By Bob Mueller
Whale Supersub Smart 650 bilge pumpThe Supersub Smart 650 bilge pump from Whale has a unique low-profile shape for easier installation in locations where traditional bilge pumps may not fit.
Only available for 12-volt systems, the Supersub Smart 650 includes an electric field sensor to detect the presence of water. This sensor is an improvement over traditional float switches, which can become fouled with debris or falsely triggered by rough wave action. The field sensor and pump motor electronics are completely sealed against water intrusion.
The strainer intake rotates 360 degrees to suit a variety of mounting options. The pump disengages easily from the strainer should it become fouled with debris that gets past the strainer. The strainer also includes a vent to prevent air locks.
If you have a compartment where a traditional bilge pump cannot be installed, such as a shallow locker just under the cockpit sole, a Supersub pump makes a great option. You can also install it directly under an engine that’s too close to the hull for a traditional bilge pump.
Although mounted as low as possible, the traditional bilge pump installed in my boat left well over a gallon of water in the bilge, which I had to pull out with a hand pump and sponge. However, the Supersub pump’s unique shape allowed me to mount it lower in the bilge, where it lifted all but a few ounces of water.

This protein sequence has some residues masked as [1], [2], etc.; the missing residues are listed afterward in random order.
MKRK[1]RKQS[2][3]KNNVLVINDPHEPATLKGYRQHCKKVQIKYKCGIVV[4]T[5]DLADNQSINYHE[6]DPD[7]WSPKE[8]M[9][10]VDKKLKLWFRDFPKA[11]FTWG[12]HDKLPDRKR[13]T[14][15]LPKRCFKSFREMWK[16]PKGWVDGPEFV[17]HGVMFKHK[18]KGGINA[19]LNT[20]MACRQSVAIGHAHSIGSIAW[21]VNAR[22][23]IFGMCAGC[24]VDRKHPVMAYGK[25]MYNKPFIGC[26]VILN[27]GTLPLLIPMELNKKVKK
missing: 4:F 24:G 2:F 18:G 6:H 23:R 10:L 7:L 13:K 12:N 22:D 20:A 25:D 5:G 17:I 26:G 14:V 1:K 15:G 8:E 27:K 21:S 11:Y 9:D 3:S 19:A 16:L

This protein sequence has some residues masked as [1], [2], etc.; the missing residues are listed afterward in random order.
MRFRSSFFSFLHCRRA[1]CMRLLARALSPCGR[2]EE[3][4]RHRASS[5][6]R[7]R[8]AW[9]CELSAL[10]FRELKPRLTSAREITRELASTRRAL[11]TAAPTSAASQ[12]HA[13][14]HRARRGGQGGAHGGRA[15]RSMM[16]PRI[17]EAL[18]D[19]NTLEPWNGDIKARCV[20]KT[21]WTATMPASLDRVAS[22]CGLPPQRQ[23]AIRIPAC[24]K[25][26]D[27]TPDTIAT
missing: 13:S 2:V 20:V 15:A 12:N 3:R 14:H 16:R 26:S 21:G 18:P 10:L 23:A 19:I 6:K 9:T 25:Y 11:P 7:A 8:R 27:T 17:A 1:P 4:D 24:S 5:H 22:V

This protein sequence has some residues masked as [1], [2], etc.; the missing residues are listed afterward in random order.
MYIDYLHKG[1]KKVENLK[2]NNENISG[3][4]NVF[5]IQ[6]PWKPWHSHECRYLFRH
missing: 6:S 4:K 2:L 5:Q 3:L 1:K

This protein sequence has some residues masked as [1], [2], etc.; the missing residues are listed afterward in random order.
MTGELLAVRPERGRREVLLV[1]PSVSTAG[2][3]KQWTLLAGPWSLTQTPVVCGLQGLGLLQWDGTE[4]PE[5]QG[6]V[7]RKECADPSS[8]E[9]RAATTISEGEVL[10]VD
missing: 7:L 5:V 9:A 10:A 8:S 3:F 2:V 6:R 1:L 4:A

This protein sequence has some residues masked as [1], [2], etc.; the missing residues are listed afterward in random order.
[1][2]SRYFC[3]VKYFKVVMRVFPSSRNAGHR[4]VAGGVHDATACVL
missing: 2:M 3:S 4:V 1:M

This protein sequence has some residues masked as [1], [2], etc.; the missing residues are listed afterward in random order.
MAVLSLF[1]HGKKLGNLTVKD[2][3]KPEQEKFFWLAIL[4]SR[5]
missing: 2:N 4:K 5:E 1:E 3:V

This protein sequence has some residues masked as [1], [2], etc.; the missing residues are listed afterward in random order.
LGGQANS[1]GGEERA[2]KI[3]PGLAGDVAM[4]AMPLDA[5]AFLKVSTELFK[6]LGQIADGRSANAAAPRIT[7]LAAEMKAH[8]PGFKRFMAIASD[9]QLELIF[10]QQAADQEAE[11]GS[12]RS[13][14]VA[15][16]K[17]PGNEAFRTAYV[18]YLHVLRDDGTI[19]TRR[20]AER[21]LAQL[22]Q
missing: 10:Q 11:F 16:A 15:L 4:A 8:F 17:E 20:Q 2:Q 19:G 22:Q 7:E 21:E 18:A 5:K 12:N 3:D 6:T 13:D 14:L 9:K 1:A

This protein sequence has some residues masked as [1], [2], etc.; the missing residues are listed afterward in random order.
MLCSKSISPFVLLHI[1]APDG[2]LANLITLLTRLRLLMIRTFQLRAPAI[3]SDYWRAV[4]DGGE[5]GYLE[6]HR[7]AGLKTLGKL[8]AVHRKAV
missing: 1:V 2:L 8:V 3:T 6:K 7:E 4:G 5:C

The Supersub Smart 650 is great for a sailboat keel, where the space between the hull sides is narrow. Note that this pump must be installed horizontally for proper operation. It cannot be installed on an angle or vertically.
The flow rate for bilge pumps generally doesn’t take into account the distance the pump has to lift the water. A pump installed in the keel of a sailboat may have to pump the water much farther than a pump installed just under the cockpit sole.
The Supersub Smart 650 pumps 550 gph when lifting the water approximately 3.3 feet. Other Supersub models can pump more, so keep this in mind when choosing one.
This is a good backup pump for places where a traditional pump can’t reach.
P/C Bob Mueller, JN, is SERAT team leader for Ohio’s Berea Power Squadron/7, an instructor, and a vessel examiner, and he serves on the Squadron Activities Committee and SERAT subcommittee. He has been boating on the Great Lakes for the last 23 years.
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